So, I guess from a modeling perspective then you wouldn't be, particularly or internally, it sounds like you're saying that things... we shouldn't be looking for any particular improvement in the fourth quarter compared to the third.

Bob L. Antin - Co-Founder, Chief Executive Officer, President and Chairman

I think that's accurate.

Robert Mains - Morgan Keegan

Okay. The losses... because it sounds like you said, couple hundred basis points, that would exactly be about $0.01 a share. Do the losses on the labs that you're opening in Canada, do they get bigger in the first quarter, because you're adding a third, or do they get smaller because the other ones just seasoned?

Bob L. Antin - Co-Founder, Chief Executive Officer, President and Chairman

No, I think basically, between the amount of resources we put up there, opening, investing, developing the market... I think we're going to begin to see the benefits. I think we're seeing them right now. So I don't think that'll be a tremendous drag.

Robert Mains - Morgan Keegan

Okay. And then, when you talk about the acquisition environment, maybe a little bit slower in '09. Just curious about the feedback that there's some capital gains tax anticipation related to selling in '08 and you are not expecting, necessarily, that volume in '09. Is that... are you getting that from... in the marketplace, or is that just kind of anecdotally? I'm just curious where that thought comes from.

Bob L. Antin - Co-Founder, Chief Executive Officer, President and Chairman

Well, the capital gains, I think, it's... all of us think of that. But in terms of Tom has answered Bob, in terms of the pipeline. We are going to see in the fourth quarter, we are seeing right now, we're closing deals ahead of the capital gains question. Whether or not the capital gains comes in January, I could ask you that question. But I think we've seen, towards the end of the year, an acceleration of trying to get it done, because it takes away the uncertainty for a seller who's selling to us.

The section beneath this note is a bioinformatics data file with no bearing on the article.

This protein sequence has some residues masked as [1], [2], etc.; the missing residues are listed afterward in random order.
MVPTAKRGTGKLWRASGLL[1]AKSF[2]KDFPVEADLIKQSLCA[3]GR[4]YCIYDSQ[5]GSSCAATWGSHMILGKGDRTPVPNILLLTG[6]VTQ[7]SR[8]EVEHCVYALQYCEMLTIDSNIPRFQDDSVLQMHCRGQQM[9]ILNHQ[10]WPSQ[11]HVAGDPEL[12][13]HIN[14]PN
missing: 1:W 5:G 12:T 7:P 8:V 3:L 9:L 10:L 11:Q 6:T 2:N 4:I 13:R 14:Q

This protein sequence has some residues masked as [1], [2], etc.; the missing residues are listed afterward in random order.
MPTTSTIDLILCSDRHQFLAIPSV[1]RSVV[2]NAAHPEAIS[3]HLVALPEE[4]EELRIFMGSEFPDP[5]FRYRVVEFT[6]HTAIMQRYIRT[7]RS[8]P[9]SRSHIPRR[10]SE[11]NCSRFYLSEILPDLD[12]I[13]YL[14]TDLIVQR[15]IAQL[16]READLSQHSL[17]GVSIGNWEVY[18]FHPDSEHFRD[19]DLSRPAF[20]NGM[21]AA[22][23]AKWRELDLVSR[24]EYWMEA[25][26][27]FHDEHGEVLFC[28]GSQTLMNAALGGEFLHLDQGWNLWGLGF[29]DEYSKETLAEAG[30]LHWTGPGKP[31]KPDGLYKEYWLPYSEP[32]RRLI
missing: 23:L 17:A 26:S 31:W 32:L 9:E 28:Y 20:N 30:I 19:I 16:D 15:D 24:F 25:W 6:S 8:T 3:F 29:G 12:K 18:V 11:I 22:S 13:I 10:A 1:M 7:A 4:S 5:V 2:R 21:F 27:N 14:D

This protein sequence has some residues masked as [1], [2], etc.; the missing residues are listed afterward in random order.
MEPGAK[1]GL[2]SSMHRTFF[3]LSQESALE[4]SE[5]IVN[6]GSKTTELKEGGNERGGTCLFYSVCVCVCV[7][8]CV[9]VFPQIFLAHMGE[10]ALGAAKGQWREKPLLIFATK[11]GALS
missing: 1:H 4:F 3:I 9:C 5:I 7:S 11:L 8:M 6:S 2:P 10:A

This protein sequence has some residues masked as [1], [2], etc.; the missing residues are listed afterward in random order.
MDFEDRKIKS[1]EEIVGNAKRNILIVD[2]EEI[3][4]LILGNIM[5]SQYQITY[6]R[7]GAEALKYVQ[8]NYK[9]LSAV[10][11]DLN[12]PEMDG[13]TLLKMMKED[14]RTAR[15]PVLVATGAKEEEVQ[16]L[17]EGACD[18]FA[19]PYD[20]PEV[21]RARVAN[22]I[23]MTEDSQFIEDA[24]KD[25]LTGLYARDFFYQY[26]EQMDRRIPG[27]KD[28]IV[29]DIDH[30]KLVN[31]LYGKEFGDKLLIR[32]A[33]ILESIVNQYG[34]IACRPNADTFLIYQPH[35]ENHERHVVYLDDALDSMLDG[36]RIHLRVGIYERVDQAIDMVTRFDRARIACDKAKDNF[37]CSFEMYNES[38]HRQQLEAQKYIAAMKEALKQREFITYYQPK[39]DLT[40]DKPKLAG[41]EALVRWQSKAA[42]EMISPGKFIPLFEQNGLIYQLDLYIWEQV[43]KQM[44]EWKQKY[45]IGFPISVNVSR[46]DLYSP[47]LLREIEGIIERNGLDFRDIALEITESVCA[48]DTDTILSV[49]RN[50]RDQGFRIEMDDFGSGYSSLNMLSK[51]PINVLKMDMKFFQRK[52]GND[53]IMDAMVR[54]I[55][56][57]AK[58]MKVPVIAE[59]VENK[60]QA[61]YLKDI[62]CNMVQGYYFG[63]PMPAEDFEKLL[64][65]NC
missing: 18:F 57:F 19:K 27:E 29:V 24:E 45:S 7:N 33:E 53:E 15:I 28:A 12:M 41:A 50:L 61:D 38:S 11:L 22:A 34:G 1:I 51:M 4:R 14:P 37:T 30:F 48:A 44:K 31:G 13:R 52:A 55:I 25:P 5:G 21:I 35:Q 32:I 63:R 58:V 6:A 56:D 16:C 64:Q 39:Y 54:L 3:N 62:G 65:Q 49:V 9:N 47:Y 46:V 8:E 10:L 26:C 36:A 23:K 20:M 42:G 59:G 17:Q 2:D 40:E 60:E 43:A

In spite of that, I still think that there is a real good pipeline that's there, especially when you consider... when you're on the acquisitive side, you look for reasons. People's 401(k)s have gotten crushed, people's pensions have gotten crushed. And they're looking to secure their own futures. And those who have thought about selling, more and more have actually stepped up in the plate. And VCA has been a phenomenal acquirer because we have a staying power. And most of the sellers don't want to leave, they want to continue to work. So I think that's been another... and I think that will be a good incentive in 2009.

Robert Mains - Morgan Keegan

Okay. And last question for Tom, and you might not have this in front of you. Given the average interest rate that you incurred in the third quarter versus second?

Tomas W. Fuller - Chief Financial Officer and Vice President

I do not.

Robert Mains - Morgan Keegan

Okay, I'll call you later for that. Thank you.

Operator

And we'll go next to Mitra Ramgopal.

Mitra Ramgopal - Sidoti & Company

Yes. Hi, guys. My questions have pretty much been answered, but I'm just wondering if on the margin side, on animal hospital and lab, the same story that we've been seeing. If there's anything in particular you might be able to do to improve those or just do much of the deal with, given the over-all economy?

Bob L. Antin - Co-Founder, Chief Executive Officer, President and Chairman

Well, let me be real clear. On the lab side, I think some of the drag on the lab side, which Tom mentioned were transportation, little bit of R&D, and some of the drag from the lab will improve by itself.

I also think that we will see, hopefully, continued cost reduction on the laboratory side because there is a program in place to reduce the expenses. So I would hope, there.

On the hospital side, much the same. I mean, the fall-off on the margin in the hospital side was small. And I think they've done a good job in containing their expenses with the hospital side. So I don't see it as a major hurdle.

I think the underlying issue that we're facing is revenue. In just the... as I mentioned earlier in the call, two out of the last three months were very good. And because we're a company that is very open in its presentation, we're a little bit uncertain in terms of the revenue. I think we're very, very good on the expense side and I think we're very focused, and we're getting better at it. But I think just the uncertainty of the revenue and the consumer right now is... makes it hard for us to forecast what'll happen. We think we have a real good handle on it, but we don't see the growth at 5% and 6% or 7% on the hospitals like we did a year ago. That's the concern on the guidance.

Mitra Ramgopal - Sidoti & Company